The dll loading strategy changed up from Wine cvs version 990423. There is newer information about it in the Wine manual ("man wine") and in the "config"-file in the documentation directory. As the command line interface changed too, you may try the new command line options for dll loading.
According to the dll-pairs an the dlls that must be load as builtin version, you should beware of dll type mismatches.
There are four types of dlls:
builtin (compiled into Wine)
elf-dll (compiled as elf library)
so (dlls compiled as so library)
native (dlls delivered with Windows or applications)
Some win16/win32 dlls depend on each other. These are the so named dll-pairs as mentioned in the "[DllPairs]" section in the new configuration file. You cannot use different dll types for dlls from an dll-pair!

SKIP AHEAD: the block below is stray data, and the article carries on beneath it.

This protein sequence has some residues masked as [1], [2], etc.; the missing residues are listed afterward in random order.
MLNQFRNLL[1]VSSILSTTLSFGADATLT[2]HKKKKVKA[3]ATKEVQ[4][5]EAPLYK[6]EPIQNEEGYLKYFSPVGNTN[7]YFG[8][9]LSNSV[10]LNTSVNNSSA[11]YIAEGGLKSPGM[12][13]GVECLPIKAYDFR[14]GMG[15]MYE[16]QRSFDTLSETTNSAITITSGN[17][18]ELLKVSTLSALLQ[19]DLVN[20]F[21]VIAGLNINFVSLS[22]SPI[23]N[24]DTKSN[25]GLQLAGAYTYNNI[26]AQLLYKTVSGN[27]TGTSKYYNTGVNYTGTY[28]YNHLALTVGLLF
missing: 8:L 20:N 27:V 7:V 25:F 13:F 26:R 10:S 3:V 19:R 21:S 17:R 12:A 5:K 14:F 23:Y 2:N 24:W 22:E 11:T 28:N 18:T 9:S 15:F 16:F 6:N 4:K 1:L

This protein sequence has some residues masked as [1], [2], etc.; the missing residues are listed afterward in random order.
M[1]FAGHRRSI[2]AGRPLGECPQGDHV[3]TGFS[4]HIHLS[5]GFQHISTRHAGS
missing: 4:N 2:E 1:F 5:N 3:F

In addition some dlls may only be used in their builtin version:
Be cautious in your use of native dlls, particularly if you have a native windows installation. To correct problems which appear when running an app, you have to make sure that you have set up correctly the defaults and overrides in the wine.conf and the command line.
Start with a relatively simple application like Notepad, Wordpad or Mspaint:
$ wine c:/path/to/wordpad.exe
If you have problems try something like this (in one command line):
$ wine c:/path/to/notepad.exe \ -dll comdlg32,commdlg,shell32,shell,commctrl,comctl32=b
This tells Wine explicitly to take the built-in dlls.
Or if you have these native dlls installed:
$ wine c:/path/to/notepad.exe \ -dll comdlg32,commdlg,shell32,shell,commctrl,comctl32=n
To track the loading of dlls you can give "-debugmsg +module" as a command line option to Wine. It also identifies which type of dll (library) Wine is trying to load.